As Korea, China, and Japan continue to compete in the world shipbuilding market, China took the lion’s share of large oceangoing vessel orders in 2022, according to a report.
According to an annual report on the shipping and shipbuilding markets by ship brokerage firm Barry Rogriano Salis (BRS) Group on Nov. 19, China was building 121.3 million deadweight tons (DWT) of ships based on its order book at the end of last year.
This was up from 111 million DWT in 2021. China’s share of the global market ascended from 47.7% to 50.3% over the same period.
Korea, on the other hand, built ships of 69.8 million DWT in 2022, up from 68.3 million DWT in 2021, but its market share inched down from 29.6% to 29.0%.
Japan’s order intake shrank from 47.7 million DWT in 2021 to 36.5 million DWT last year, and its market share fell from 17.6% to 15.1%.
In terms of numbers of vessels, order backlogs were 1,794 vessels (49.53%) for China, 34 vessels (20.26%) for Korea and Japan, with 587 vessels (16.20%) for Japan at the end of 2022. China’s market share by numbers of vessels edged down from 50.01% in 2021.
The U.S. Congressional Research Service (CRS) cited the data and pointed out that the U.S. order backlog at the end of 2022 was only five ships, a significant difference from the three shipbuilding powerhouses.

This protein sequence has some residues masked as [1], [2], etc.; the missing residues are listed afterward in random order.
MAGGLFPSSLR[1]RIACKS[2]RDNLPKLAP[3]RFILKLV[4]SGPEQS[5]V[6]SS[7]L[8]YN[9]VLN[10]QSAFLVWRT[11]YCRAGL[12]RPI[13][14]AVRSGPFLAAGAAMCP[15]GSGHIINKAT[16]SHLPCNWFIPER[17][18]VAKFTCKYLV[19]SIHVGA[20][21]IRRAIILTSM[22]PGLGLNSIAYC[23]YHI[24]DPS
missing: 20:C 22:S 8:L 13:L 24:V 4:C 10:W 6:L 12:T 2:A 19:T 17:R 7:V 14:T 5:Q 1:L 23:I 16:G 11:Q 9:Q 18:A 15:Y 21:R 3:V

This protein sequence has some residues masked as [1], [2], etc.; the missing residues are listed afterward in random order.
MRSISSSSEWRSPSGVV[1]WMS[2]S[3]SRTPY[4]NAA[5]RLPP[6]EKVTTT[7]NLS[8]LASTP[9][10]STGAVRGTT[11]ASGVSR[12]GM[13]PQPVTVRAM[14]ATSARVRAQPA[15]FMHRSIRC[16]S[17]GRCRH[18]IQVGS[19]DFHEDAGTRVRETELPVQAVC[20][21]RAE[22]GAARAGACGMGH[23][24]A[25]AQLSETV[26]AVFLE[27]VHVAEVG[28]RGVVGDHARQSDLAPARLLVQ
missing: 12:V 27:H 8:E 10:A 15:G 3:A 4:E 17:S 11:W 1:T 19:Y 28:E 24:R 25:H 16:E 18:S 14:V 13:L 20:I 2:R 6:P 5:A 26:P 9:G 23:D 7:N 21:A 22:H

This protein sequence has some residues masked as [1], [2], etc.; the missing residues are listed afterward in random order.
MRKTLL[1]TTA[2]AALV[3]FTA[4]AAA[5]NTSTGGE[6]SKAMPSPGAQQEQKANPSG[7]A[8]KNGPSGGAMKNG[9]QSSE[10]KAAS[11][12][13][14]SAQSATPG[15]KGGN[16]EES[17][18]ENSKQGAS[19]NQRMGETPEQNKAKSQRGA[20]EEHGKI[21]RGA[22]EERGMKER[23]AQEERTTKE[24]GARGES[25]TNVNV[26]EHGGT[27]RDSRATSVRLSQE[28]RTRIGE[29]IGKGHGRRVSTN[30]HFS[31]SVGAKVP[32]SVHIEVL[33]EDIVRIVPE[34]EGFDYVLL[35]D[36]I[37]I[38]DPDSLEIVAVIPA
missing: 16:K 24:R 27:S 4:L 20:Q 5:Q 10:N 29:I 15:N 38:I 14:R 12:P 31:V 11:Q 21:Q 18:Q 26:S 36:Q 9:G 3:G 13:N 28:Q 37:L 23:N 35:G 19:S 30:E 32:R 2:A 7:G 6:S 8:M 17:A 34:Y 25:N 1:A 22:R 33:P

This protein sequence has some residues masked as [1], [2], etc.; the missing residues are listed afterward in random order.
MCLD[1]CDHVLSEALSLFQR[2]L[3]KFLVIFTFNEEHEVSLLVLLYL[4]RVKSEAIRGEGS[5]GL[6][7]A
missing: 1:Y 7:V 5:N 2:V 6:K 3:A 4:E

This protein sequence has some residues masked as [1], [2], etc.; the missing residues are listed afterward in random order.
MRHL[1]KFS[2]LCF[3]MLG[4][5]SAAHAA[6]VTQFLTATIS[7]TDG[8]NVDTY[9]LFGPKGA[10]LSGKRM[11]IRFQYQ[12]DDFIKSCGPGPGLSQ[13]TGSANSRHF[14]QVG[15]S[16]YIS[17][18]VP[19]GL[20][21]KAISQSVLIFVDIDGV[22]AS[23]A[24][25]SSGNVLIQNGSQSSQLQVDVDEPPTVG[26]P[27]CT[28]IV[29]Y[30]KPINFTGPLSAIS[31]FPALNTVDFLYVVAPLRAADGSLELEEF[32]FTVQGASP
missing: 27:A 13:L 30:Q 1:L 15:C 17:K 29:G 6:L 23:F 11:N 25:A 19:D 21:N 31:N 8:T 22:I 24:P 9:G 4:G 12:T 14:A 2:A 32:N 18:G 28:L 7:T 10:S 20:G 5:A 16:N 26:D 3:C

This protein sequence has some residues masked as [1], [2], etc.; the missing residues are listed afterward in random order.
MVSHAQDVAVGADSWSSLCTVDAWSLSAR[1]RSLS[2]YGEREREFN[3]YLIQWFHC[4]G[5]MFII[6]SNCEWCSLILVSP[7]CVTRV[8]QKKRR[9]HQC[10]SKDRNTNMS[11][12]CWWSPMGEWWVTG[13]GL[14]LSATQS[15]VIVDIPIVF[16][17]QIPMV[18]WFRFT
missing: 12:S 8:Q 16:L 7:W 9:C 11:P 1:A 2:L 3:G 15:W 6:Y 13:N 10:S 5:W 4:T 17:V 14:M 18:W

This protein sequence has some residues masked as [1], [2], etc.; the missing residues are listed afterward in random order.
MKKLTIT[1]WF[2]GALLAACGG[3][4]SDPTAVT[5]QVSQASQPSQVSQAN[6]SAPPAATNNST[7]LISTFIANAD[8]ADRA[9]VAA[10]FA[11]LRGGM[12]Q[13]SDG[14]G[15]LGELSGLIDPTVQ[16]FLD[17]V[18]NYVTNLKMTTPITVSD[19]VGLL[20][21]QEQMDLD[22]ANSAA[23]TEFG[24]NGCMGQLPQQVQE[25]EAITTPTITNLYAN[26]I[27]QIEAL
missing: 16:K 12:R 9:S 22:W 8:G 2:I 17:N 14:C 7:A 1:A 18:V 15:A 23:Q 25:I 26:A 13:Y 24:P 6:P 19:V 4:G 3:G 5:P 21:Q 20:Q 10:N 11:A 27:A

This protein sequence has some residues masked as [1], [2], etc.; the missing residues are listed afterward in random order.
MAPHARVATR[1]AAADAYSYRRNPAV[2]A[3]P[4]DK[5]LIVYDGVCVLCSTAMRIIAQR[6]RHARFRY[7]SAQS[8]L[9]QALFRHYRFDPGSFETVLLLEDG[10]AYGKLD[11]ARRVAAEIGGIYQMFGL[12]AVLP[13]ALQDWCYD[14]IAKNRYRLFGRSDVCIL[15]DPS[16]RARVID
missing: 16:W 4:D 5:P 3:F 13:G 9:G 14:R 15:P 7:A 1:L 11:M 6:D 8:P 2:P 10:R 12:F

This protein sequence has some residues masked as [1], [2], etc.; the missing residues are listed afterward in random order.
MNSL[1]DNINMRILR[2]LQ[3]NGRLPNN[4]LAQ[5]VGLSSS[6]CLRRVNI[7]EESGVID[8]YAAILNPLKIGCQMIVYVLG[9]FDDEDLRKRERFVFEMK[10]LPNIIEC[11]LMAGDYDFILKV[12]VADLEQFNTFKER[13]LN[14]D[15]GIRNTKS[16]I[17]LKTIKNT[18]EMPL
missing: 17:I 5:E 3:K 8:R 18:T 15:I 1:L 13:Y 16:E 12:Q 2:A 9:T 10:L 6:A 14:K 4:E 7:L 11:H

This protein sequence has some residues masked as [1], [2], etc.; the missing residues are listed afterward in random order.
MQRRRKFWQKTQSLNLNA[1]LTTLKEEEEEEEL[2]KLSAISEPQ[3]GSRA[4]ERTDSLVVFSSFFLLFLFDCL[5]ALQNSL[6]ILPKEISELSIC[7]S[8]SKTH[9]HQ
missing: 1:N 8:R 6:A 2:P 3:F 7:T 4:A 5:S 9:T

Even based on gross tonnage, the three shipbuilding leaders had a global market share of more than 90%, while the United States only had 0.2%.
The report noted that 90% of military equipment needed for overseas wars is transported by cargo ships and expressed a concern about China’s growth in the shipbuilding industry and the United States’ lack of competitiveness.
The slump in U.S. commercial shipbuilding can have a negative impact on America’s national security, given China’s potential invasion of Taiwan and the U.S.-Russia confrontation, the report says.
The report also noted that the number of shipyards operating globally fell from 699 in 2007 to 301 in 2022, suggesting that the shipbuilding industry is suffering from excessive production. It is common for Korean and Japanese shipbuilders to suffer losses and the sale prices of their vessels rarely exceed their cost of construction.
Instead, they receive financial support as affiliates of large companies. Korean shipbuilders have repeatedly sought large relief loans from the Korean government.
The report adds that if the U.S. Congress wants to further promote America’s commercial shipbuilding sector, excessive subsidies and low profit margins around the world may raise questions about how to promote it.